Marketing Industry Braces Itself for Cannabis 2.0

the lit agency Marketing Industry Braces Cannabis 2.0

Only a year after Canada legalized recreational cannabis it has already become a multibillion-dollar enterprise. As only the second country in the world to enter this uncharted territory, the journey from the underground to the high street has not been without trials, particularly for cannabis marketing firms. As the canaries in the cannabis coal mine, even the best marketing firms realized that safely circumnavigating Health Canada’s regulatory minefield would require a new batch of fresh, creative solutions.

On October 17th, 2018, when the Cannabis Act was passed, only certain cannabis products, including dried cannabis buds, seeds, plants, sprays, and oils were given clearance to enter the market. Other derivatives such as edibles and cannabis-infused beverages were held back, purportedly to allow the industry and regulators time to smooth out the bumps in a virgin industry with no existing playbook. Whether or not those kinks were worked out remains an open question.
What we do know is that ready or not, twelve months to the day since round one of legalization, the cannabis market sits on the cusp of what many have labelled ‘Cannabis 2.0.’ October 17th, 2019 is set to welcome in a whole new spectrum of soon to be legal products including beverages, edibles, concentrates and topicals.

October 17th is a huge date in the Canadian cannabis industry calendar. According to a report released by accounting titan Deloitte, these new products are set to dominate the cannabis market and represent an estimated 2.7 billion Canadian dollars of new business. According to the report:
edibles will be worth 1.6 billion Canadian dollars

  • cannabis-infused beverages will be worth 529 million Canadian dollars
  • topicals will be worth 174 million Canadian dollars
  • concentrates will be worth 140 million Canadian dollars
  • tinctures or liquid extracts will be worth 116 million Canadian dollars
  • capsules will be worth 114 million Canadian dollars

Although this represents a golden opportunity for cannabis marketing firms, it also means that branding success will require taking a hard, naked look at ways in which to apply lessons learned in the previous 12 months. Research has shown that due to packaging restrictions, less than 11% of Cannabis consumers recognize the brand that they purchased. If that number sounds low, it’s because it is. However, in all likelihood that number still represents a hard-won consumer demographic for the brand recognition experts, many of whom use marketing tactics that narrowly skirt the outer edges of regulations. Although this daring and delicate balancing act may reap rewards, it’s possible these shenanigans could make them the unwitting poster children Health Canada chooses to make an example of.

In a year of trial and error, what have the agencies and producers learned while trying to navigate Health Canada’s marketing restrictions? More importantly, as Cannabis 2.0 rolls out, how well adapted is the marketing industry for the challenges and rewards on offer?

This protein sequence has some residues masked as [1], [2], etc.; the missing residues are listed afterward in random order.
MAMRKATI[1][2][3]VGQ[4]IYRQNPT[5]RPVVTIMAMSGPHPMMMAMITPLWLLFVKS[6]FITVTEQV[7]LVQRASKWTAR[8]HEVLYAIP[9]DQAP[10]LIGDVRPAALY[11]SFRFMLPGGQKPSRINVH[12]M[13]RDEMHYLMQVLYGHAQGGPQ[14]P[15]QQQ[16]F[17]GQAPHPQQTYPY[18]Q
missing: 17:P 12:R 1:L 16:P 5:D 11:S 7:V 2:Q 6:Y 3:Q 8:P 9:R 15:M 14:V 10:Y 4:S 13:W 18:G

In a recently released podcast, Bruce Linton, the former chief executive of Canopy Growth, Canada’s largest cannabis company, discussed what he believes the marketing terrain for cannabis-infused beverages and edibles will look like.

As beverages tinctures, oils, edibles become legal, Bruce Linton believes from a marketing perspective, the success will go to the companies able to conceive the most recognizable containers. “If you truly wish to have people migrate to a supply chain where it’s governed, they have to be able to distinguish the product that knows what it’s about.”

“I could put a Heineken bottle on this table and there wouldn’t be a single person in this entire venue that wouldn’t know that was a Heineken,” says Bruce. He believes that if a similar level of brand recognition could be achieved by cannabis industry players the business opportunities could be endless.

“I think if we do similar things with great products and formats of recognizable containers, what’s in it is unique and good people will start to understand that’s what I want. You can then export that IP or that creation process around the world. So it could be massive.”

Again, such developments raise questions about government marketing rules and packaging design. Bruce explains; “I think that you’re going to find that with all things Canadian, they start cautiously and expand somewhat. So I think you’re going to find the packaging and things are open for discussion and evolution.”

Although Bruce considers Cannabis 2.0 to be a huge opportunity, the chance for the Canadian cannabis industry to truly spread its wings remains on the horizon. He explains Cannabis 3.0 will be the era of massively increased research. This is what Canada must focus on in order to be a global leader.

“Cannabis 3.0 is when you start reading data and saying this product in this dose delivered this way may assist anxiety or may assist sleeping,” says Bruce. “I think cannabis has sharpened people’s intellect to actually ask questions to say, how could this help me. Regarding the medical potential of cannabis, we’re at 1 percent of the knowledge. If you’re talking about what inning are we in with research into psychoactives and mental state, we haven’t begun the game.”

If Bruce Linton is right (and he probably is) then the LiT agency creative team has a busy and exciting few years, probably decades ahead. And we can’t wait to dive in.

Financial Posts original podcast

What is an internet pharmacy and how getting medicaments online